The report, “Subsea Tunnels. Are We Crazy?”, has been published by Yell and Unst Tunnel Action Groups following a visit to the Faroe Islands to explore the impact of tunnels there.

Joint chair of Unst Tunnel Action Group Alice Mathewson said the visit revealed that 11% of the Faroese road network was underground, and from next month, the Faroes will have 22 tunnels, four of which are subsea.

The Shetland groups will now gather geological data for their campaign.

“Our target during the initial phase of our fundraising is to undertake these investigations up to geotechnical cores. Should we achieve this, we will then move forward to seek funding for bore holes and horizontal drilling on both sounds. This should provide the necessary data for any potential developer to take the project forward,” said Mathewson.

Joint chair of Yell Tunnel Action Group Steven Henderson said it was evident from the Faroe Islands that tunnels would provide opportunities for growth, contribute to carbon neutrality and “rebalance the incessant centralisation of both services and population”.

The Faroese and Shetland economies had traditionally been dependent on fisheries, especially in Unst and Yell. “The importance to the economy of moving time-sensitive, perishable seafood cannot be overstated, yet it is reliant on a ferry service that can be restricted due to ferry timetabling and service suspension,” said Henderson.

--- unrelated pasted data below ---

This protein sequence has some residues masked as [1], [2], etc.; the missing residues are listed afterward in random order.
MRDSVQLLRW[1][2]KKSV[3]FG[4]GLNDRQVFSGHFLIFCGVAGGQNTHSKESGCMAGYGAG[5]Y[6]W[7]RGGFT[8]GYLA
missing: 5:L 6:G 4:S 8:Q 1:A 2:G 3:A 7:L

The Action Groups also found that the funding of subsea tunnels through public/private partnership, using both public investment and publicly sourced/guaranteed loans, financed by toll payments, worked well in the Faroes.

Joint chair of Yell Tunnel Action Group Graham Hughson, said: “We have never suggested that tunnels to Unst and Yell should either be fully publicly funded nor toll free. We would like all potential funding routes to be explored, and we believe that the Faroese model is one that should be examined in more detail.”

Joint chair of Unst Tunnel Action Group Duncan Gray said the groups now needed to foster the political will to explore and back the project.

“Ultimately it comes down to risk. The costs for tunnels currently being quoted within political circles in the UK are far beyond those quoted to us by Faroese and Norwegian tunnelling experts. We believe that a lot of the risk and uncertainty can be reduced through geological investigation. That is why we are centring our efforts on geological studies in order to get a better understanding and more realistic costing for tunnels to serve our islands,” he said.

“There is also no guarantee that the Scottish government will continue to fund the deficit which they currently commit to our ferry service, nor is there any plan, realistic costing, or budget in place for ferry replacement. Even if these were to appear, our communities will face the same ongoing situation every 20 to 30 years. Therefore, on that basis alone, we believe that the option of constructing tunnels is forward thinking and economically sound.”

The Unst and Yell Tunnel Action Groups launched their campaign in July this year to connect the two islands to mainland Shetland through subsea tunnels in Yell Sound and Bluemull Sound.